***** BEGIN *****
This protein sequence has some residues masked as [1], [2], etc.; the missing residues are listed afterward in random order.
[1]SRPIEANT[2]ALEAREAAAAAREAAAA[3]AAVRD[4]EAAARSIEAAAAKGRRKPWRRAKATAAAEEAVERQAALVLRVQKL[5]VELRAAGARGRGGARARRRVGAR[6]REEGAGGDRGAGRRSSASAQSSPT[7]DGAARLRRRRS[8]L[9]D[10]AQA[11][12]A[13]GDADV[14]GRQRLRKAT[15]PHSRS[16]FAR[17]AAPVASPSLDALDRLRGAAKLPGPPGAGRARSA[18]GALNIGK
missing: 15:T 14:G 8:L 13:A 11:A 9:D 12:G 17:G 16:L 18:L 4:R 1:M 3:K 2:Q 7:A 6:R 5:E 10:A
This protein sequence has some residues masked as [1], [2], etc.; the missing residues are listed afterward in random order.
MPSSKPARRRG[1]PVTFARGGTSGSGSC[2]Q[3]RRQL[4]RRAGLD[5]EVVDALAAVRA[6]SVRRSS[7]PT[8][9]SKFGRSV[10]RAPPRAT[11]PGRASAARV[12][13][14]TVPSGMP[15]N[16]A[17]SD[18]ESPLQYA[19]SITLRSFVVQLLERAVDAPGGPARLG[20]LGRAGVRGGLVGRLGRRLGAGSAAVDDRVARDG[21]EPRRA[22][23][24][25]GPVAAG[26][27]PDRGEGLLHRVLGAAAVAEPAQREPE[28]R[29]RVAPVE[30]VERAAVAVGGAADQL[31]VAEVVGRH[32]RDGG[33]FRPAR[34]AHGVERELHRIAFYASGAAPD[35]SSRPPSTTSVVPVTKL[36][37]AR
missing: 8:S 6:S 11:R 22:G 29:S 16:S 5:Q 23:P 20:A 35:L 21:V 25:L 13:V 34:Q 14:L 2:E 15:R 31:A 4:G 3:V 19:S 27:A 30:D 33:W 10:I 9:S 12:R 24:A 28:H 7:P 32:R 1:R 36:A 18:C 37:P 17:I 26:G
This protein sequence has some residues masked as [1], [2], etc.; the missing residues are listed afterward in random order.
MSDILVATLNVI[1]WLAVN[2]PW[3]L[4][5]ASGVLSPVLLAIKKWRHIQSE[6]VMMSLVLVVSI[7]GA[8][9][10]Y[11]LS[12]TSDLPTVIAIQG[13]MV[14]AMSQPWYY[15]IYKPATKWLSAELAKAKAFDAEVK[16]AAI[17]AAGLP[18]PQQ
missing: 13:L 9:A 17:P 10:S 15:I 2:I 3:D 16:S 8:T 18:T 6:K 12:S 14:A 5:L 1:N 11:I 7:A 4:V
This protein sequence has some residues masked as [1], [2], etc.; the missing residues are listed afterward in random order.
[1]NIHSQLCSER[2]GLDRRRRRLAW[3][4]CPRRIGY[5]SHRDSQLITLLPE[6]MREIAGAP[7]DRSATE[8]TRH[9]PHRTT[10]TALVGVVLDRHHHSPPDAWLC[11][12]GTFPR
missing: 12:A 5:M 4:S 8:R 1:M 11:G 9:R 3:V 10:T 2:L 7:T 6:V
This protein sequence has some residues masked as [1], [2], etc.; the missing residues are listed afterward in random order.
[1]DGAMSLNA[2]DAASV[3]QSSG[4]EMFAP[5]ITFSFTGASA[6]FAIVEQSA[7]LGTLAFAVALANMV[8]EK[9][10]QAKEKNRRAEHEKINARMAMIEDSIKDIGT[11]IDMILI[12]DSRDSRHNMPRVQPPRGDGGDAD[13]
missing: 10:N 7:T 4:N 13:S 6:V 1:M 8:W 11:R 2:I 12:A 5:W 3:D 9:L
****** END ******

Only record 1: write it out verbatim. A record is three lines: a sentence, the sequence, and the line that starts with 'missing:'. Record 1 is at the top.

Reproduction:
This protein sequence has some residues masked as [1], [2], etc.; the missing residues are listed afterward in random order.
[1]SRPIEANT[2]ALEAREAAAAAREAAAA[3]AAVRD[4]EAAARSIEAAAAKGRRKPWRRAKATAAAEEAVERQAALVLRVQKL[5]VELRAAGARGRGGARARRRVGAR[6]REEGAGGDRGAGRRSSASAQSSPT[7]DGAARLRRRRS[8]L[9]D[10]AQA[11][12]A[13]GDADV[14]GRQRLRKAT[15]PHSRS[16]FAR[17]AAPVASPSLDALDRLRGAAKLPGPPGAGRARSA[18]GALNIGK
missing: 15:T 14:G 8:L 13:A 11:A 9:D 12:G 17:G 16:L 18:L 4:R 1:M 3:K 2:Q 7:A 6:R 5:E 10:A